How did you become a writer?
I would have to say that the path to my eventual career as a writer was paved with many, many books and stemmed from my love of reading. Countless worlds discovered on the page, many long afternoons sprawled on my bed, or the couch, or the floor, turning pages. And I always wrote things down. I had a diary and a notebook of terrible poetry. I wrote longhand letters to pen pals and grandparents, and made my sisters sit through scribbled lesson plans in a pretend classroom. In college, I progressed from poetry to short stories, then novels, and now I’m starting to write stories again, along with the novels. And I’m reading some poetry these days. I’d still say I’m more of a reader than a writer, if you really break it down into time spent.
Name your writing influences (writers, books, teachers, etc.).
After a brief stint in junior college and several years working, I decided to go back to school in order to start a more lucrative career. I thought I’d be a paralegal, because I liked books with courtroom drama—the verbal sparring, the vocabulary—and so I started taking classes at a local technological college. Of course, the class I really liked was the entry level English course and one night after class, the professor called me aside to talk about a paper I’d written about a D.H. Lawrence story I didn’t like. Her encouragement set the cogs into motion and soon I decided to study literature instead of law. I think about that teacher often. Authors who’ve had a cataclysmic effect are Kent Haruf, Per Petterson, and Marilynne Robinson, but recently, I’ve discovered Ron Rash, who may become a favorite over time. Favorite book in recent years, which I like to mention when I can: The Enchanted Life of Adam Hope by Rhonda Riley. This is a novel that opened doors for me, as a writer.
When and where do you write?
Because we have good-sized family and a not-particularly-large house, my current work station is in a corner of our bedroom. I have a roomy desk, a bookshelf, and good light from a large window. I seldom work anyplace else, unless it’s the kitchen table for a change of pace. I write before the kids get home from school, and when I’m really in the throes of something, in the evening after they’ve settled into their rooms. I used to say “after they go to bed,” but sometimes they stay up later than I do now. And all writers know that writing happens 24-hours-a-day, whether you’re at the computer or not.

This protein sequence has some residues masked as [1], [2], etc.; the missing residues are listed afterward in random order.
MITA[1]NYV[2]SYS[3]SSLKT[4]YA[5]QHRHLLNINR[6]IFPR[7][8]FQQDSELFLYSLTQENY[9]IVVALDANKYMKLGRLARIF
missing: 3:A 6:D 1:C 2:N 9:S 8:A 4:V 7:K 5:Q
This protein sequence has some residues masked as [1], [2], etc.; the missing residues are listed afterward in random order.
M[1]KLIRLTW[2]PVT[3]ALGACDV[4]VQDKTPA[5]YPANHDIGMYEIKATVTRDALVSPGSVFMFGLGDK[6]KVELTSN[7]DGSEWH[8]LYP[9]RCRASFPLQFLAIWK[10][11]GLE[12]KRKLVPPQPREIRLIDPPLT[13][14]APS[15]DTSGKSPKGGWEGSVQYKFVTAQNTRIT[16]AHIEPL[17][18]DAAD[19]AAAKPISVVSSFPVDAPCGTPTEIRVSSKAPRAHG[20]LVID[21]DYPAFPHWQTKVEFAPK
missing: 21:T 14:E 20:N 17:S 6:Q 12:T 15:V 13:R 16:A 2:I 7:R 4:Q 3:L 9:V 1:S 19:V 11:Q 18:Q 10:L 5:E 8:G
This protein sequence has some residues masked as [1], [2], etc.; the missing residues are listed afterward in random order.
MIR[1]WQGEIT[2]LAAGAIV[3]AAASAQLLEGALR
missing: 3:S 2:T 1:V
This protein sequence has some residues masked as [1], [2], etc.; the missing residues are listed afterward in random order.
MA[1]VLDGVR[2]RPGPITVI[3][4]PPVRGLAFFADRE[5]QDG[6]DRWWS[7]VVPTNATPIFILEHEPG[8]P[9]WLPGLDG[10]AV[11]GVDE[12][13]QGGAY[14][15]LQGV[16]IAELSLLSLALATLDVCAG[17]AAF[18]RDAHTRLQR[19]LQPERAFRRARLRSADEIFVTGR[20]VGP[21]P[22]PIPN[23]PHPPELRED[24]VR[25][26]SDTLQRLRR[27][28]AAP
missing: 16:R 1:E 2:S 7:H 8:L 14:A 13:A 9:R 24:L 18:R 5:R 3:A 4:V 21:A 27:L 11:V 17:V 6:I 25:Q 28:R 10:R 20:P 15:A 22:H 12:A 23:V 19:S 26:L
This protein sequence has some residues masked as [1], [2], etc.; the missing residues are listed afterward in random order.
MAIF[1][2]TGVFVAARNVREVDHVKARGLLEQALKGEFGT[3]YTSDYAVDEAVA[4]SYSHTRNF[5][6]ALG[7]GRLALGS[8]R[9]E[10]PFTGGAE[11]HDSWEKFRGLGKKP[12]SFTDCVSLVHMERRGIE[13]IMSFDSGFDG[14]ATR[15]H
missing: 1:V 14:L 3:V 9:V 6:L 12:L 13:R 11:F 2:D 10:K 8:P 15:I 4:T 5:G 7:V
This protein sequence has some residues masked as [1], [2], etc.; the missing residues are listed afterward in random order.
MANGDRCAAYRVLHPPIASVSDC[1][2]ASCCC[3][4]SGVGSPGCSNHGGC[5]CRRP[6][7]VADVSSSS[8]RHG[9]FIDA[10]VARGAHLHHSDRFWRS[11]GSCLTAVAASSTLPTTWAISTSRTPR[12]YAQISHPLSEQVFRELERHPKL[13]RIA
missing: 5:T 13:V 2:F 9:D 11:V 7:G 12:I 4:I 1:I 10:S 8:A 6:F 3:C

What are you working on now?
I’ve been working on a long non-fiction piece lately, a personal history article about motherhood in all of its forms and particularly, about my sister’s experience with surrogacy. Any day now I’m going to get back to a novel I’ve been stewing over for a couple of years. It’s a love story, I think, but also a story about what it means to be complete. It’s set in the American Southwest and it may have some ghosts in it. The main character is a teenager who sees things differently than everyone around her.
Have you ever suffered from writer’s block?
I often feel blocked from writing, but it isn’t caused by a lack of inspiration. I feel blocked by the hectic pace of my current life, blocked by time and the lack of it, blocked by a wall of other interests and obligations. I’ve always had many more ideas than time to work them out. I think it’s partly because I work at a slower pace. I need lots of mental time to ruminate before I start the actual writing. I consider that a form of writing, this “thinking about writing,” so maybe I write more than I think I do!
What’s your advice to new writers?
My advice to new writers would be to return, again and again, to your initial motivation for writing. If you came to it via reading, then keep reading what you love. Write mostly for yourself. Block out the noise of the outside world, at least during the first draft. No one can tell your story, in your way, except you. So do it. Then put on your protective gear and head outside. Develop a tough skin. Not everyone likes every book, and they won’t like yours. Don’t let the outside world into your writing place. Keep that for yourself.
Mary Vensel White’s debut novel, The Qualities of Wood, was published by HarperCollins in 2014. Her short fiction has appeared in The Wisconsin Review and Foothills Literary Journal. She is a contributing editor at LitChat.com and blogs about writing and reading at maryvenselwhite.com. Vensel White lives in southern California with her husband and four children.